Accounting information is useful in all types of organizations especially the banking industry where the survival and growth of such organization depends to a large extent, on supplying effective accounting information to internal and external users. The size of an organization determines the appropriate volume and complexity of accounting information for managerial decisions in such areas as purchasing, protection, hiring, borrowing and investment. The computer was initially introduced into most corporate organizations to satisfy the efficiency concerns of processing vast amounts of accounting transaction data at the operational control level. It has proved so effective in the role that virtually no sizable organization can survive competitive pressures without using this tool called the computer. Throughout the 1970‟s computer technology limited the production of accounting information to predetermined formats. The introduction of micro computers in the early 1980‟s brought about rapid rise in the computer at all levels of management and contributed to the development of a new class of programs aimed specifically at meeting the needs of strategic management. Donald H. Sanders in his book “Computer in Society” assets that “that scope of today‟s accounting information system is influenced by the rapid growth of information processing technology and increased complexity of business in general. Thus, the accounting information of the foreseeable future must establish and maintain the capability for complex manipulation of vast volume of financial and non-financial data with higher speed and greater accuracy.
The enhanced power of data handing in a complex environment has altered the character of accounting system. The accounting system of the past was a little more than book-keeping which relied on electronic devices of limited capability and required a great deal of human involvement as almost every step of the process. Such an accounting information system was not able to cope with the dynamic challenged of business complexities. Its products were unable to satisfy user‟s needs for planning and controlling information. The primary concern of the accounting information system was to manipulate historical data, satisfy audit needs, produce after that fact financial statement and provide preformatted reports for managerial use.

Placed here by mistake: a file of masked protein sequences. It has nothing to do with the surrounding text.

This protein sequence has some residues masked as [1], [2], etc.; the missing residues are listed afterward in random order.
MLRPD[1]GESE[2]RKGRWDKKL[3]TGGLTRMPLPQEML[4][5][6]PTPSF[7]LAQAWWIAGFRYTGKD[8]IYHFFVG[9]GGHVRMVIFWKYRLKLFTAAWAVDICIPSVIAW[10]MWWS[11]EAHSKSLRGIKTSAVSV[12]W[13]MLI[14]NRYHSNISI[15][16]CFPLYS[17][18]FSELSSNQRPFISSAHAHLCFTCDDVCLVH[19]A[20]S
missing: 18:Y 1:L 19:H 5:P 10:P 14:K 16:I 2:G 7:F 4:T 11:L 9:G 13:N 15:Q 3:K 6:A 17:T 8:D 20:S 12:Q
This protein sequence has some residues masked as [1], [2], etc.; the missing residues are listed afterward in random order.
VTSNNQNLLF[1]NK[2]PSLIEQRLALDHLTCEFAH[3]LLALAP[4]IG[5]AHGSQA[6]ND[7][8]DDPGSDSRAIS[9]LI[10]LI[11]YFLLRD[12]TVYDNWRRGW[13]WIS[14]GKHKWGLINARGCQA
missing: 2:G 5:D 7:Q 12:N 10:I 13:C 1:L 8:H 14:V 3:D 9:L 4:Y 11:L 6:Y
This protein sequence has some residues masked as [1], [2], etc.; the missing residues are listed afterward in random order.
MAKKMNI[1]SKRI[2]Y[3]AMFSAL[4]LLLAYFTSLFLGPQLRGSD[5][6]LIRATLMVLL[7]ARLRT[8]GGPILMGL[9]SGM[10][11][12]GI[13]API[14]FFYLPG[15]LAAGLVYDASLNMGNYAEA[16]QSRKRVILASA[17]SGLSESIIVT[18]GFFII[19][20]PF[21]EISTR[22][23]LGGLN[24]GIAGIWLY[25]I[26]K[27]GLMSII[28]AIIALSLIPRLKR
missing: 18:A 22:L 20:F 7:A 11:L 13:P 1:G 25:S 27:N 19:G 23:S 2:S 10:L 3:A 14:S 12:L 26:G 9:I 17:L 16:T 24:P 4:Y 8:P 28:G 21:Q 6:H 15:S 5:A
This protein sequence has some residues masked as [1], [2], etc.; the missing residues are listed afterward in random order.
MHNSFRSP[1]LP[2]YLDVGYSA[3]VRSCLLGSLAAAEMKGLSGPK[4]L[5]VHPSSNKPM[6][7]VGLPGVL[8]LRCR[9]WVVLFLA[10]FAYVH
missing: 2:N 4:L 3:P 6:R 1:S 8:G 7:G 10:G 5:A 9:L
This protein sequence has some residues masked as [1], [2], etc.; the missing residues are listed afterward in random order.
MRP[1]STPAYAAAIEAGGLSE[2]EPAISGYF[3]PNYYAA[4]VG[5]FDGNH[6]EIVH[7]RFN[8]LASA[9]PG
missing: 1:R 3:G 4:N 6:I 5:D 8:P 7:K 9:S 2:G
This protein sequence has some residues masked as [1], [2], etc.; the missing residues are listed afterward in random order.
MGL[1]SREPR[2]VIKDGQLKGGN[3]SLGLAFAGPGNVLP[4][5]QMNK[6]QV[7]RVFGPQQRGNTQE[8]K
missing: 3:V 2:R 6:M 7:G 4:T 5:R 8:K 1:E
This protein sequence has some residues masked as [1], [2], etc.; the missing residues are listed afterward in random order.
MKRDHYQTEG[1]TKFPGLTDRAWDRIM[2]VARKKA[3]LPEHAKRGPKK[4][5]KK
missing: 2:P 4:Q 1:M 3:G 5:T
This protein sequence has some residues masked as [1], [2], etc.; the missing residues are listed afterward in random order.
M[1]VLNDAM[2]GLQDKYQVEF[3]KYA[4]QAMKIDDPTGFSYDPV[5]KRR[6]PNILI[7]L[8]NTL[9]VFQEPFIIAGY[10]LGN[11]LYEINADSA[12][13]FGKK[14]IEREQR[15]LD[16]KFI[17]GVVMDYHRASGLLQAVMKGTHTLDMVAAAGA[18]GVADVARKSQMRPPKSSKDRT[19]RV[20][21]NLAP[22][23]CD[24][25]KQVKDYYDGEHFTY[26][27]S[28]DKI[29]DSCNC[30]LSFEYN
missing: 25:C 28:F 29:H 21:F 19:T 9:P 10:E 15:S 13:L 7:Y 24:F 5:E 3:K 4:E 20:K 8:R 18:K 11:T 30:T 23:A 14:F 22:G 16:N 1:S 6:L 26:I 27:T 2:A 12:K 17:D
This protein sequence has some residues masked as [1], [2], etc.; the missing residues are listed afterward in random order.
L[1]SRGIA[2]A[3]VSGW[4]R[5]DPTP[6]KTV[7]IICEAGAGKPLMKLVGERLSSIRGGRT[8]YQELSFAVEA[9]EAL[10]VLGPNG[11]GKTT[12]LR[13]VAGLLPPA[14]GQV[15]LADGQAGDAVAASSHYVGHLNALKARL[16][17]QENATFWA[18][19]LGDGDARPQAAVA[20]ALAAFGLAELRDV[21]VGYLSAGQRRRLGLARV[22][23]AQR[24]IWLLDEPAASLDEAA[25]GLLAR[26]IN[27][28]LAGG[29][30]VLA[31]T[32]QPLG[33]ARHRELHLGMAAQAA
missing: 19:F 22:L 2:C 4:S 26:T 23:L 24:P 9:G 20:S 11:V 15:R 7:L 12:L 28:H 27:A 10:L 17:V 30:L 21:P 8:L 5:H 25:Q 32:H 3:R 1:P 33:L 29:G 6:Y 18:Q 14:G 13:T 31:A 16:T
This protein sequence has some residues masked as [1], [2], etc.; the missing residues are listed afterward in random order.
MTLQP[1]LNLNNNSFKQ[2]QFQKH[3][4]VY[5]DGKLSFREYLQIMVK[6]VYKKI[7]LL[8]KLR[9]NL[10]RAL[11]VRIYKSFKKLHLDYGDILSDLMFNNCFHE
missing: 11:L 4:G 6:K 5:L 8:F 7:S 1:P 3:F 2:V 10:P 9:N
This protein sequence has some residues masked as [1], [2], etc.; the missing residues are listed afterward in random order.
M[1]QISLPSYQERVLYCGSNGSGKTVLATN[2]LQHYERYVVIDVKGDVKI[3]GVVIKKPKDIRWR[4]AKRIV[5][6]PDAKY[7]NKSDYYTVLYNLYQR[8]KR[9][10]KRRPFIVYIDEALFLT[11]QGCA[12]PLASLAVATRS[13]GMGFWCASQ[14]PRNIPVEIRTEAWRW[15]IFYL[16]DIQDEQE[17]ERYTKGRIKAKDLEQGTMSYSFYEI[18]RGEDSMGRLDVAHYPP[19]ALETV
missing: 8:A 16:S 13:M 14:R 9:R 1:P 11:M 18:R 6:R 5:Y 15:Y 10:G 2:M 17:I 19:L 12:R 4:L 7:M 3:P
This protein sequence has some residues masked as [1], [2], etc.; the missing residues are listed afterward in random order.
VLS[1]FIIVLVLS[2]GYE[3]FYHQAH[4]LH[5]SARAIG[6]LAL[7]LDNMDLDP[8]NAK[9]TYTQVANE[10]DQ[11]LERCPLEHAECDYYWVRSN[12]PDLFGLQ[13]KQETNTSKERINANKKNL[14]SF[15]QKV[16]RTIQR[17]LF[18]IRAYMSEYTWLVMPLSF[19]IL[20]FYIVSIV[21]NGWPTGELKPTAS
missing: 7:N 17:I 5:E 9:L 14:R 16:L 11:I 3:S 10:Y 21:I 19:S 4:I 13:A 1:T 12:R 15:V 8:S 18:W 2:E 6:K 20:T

Today‟s accounting information system deals with future events as well as historical data. It must produce projected financial statements as well as historical ones. It must support unanticipated managerial needs for financial information for decision making, in addition to satisfying the needs of auditors. It must develop new and efficient controls, reporting techniques and audits trials in response to the trends towards increasing public access to accounting data reports. For instance, consider the monthly statements provided to
bank customers. These must incorporate detailed information about numbers transaction [ranging from cash and cheques deposit, interest charge, tax charges and withdrawal] performed in a variety of ways from a number of locations. A bank cannot survive today without providing this level of services, yet the capability to do so did not exist a few year ago. However, the advent of the computer has some of its attendant problems. These are training of personnel and finance costs. In conclusion, the computer contributes to increased output, by increasing efficiency and its ability to perform predetermined tasks, faster and more accurately.